Australia’s dud report card on innovation and entrepreneurship
The data doesn’t lie.
Amid profound questions about where the productivity lifts to support real wage increases are going to come from, the latest Swiss-based World Competitiveness report has ranked Australia third worst of 64 countries when it comes to entrepreneurship.
The core reason Australia ranks so low around ideas and innovation is the lack of what is known as economic complexity. It measures the productive capacity of a region or country based on the number and complexity of the products successfully exported.
CSIRO chief Larry Marshall told The Australian Financial Review’s Entrepreneur Summit that it was CSIRO technology that “invented” Wi-Fi. Michael Quelch
The Swiss report ranked Australia sixth last. Traditional industrial powerhouses Japan and Germany lead the rankings, whereas Australia sits with the miners and farmers – as we have since at least World War II.
It is one data point, but the lack of any deep sovereign innovation capability can be seen in what is shipped out of the country. Australia’s tech exports measure $9.3 billion each year, a third of Sweden’s and half of Denmark’s. Both countries are significantly smaller than Australia. Sweden’s population is 40 per cent of Australia’s and 23 per cent of Denmark’s.
Booming resources kept Australia’s overall “competitiveness” rank plateauing at around 19th best, but notably the country is now down by 10 places from the mid 2000’s. Innovation drives productivity, so there were no surprises when the competitiveness index also showed the country ranked 46th when it came to productivity.
Industrial capacity goes south
Like many developed countries Australia has essentially outsourced its manufacturing to Asia, with the country’s manufacturing sector now sitting at around 5 per cent of the economy, roughly a third of the size it was 40 years ago.
That was the same time CSIRO radio physicist John Sullivan was assembling his Wi-Fi team to develop their path-breaking wireless network technology. In a harbinger of things to come, CSIRO didn’t make any devices from the tech. Instead, it belatedly sued various US firms for what was claimed to be patent breaches, after a tech standard that had been established well before CSIRO’s researchers got Wi-Fi going.
Marshall has been very much the standard-bearer for what might be called Malcolm Turnbull’s innovation agenda. He leaves CSIRO a very different organisation than the sleepy government labs culture it previously had been.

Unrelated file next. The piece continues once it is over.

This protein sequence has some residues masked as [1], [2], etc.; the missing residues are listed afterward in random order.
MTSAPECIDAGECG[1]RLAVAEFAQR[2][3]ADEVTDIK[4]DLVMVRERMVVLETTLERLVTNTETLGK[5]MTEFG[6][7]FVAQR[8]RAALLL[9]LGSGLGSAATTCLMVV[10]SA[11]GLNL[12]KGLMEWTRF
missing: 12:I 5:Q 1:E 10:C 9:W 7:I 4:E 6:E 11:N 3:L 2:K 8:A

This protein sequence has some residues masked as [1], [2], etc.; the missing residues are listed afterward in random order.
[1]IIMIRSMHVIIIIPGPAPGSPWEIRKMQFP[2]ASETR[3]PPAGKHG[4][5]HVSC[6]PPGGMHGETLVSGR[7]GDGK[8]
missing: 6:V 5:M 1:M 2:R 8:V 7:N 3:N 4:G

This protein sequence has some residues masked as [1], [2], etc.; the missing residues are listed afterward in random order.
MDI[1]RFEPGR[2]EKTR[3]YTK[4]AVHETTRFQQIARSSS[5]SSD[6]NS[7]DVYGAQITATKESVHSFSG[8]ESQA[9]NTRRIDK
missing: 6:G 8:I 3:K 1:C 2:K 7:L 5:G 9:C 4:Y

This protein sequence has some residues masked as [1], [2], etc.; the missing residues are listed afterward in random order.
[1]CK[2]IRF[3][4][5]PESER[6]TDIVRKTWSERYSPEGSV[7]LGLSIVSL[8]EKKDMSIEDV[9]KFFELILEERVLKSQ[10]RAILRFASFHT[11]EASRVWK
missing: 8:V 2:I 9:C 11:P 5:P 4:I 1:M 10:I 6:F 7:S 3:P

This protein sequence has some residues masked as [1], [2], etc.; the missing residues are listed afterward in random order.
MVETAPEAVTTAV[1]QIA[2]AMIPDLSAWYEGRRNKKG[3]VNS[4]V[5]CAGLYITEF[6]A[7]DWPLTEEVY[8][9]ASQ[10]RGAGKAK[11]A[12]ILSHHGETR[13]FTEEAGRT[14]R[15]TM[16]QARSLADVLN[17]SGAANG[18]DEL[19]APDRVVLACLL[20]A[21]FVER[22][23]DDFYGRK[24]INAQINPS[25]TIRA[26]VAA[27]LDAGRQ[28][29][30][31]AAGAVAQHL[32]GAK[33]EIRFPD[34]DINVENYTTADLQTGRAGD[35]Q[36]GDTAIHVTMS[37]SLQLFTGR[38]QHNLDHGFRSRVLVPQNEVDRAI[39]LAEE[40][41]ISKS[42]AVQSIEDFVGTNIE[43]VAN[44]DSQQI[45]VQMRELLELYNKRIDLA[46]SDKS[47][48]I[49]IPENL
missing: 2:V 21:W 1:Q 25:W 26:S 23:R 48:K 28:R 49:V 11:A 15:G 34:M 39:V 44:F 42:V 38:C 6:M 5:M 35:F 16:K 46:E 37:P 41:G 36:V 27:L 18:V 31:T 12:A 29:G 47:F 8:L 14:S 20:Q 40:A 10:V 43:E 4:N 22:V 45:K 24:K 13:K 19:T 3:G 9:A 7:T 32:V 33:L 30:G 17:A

Ironically, some of the Wi-Fi patent funds went into the newly formed Main Sequence venture capital initiative. In two tranches the $490 million public VC fund has supported researchers across their funding “valley of death,” making CSIRO an important incubator for Australian scientific entrepreneurial talent.
The end of cheap money has seen tech values collapse, and amid a sharp pullback of venture capital, Main Sequence becomes even more vital to the thin Australian start-up space.
Venture capitalists become sensible
At the height of the boom, over $10 billion was raised in 2021. On this year’s run rate only a quarter of that will be available to founders this year, as the local VC market goes back to being “sensible.”
Start-ups and step-ups are being told they need to “wash their own face”, code for generating enough revenues to cover costs.
At the same time whatever state government grant money was available to help seed funding and the development of minimal viable products is being heavily scrutinised by Treasurers looking for any measures to pull back COVID-19 debts.
NSW’s entire innovation grant program is frozen, pending a whole-of-government budget review by the new Minns government.
R&D in the doldrums
Every bubble has to burst and as the tide goes out, there are sober questions about what will drive the already faltering innovation and productivity engine of the economy.
Former Labor Industry Minister, and now Monash academic, Kim Carr was this week pointing out the inconvenient truth that despite all the exuberance around local unicorns, the reality is Australia is a laggard when it comes to R&D investment.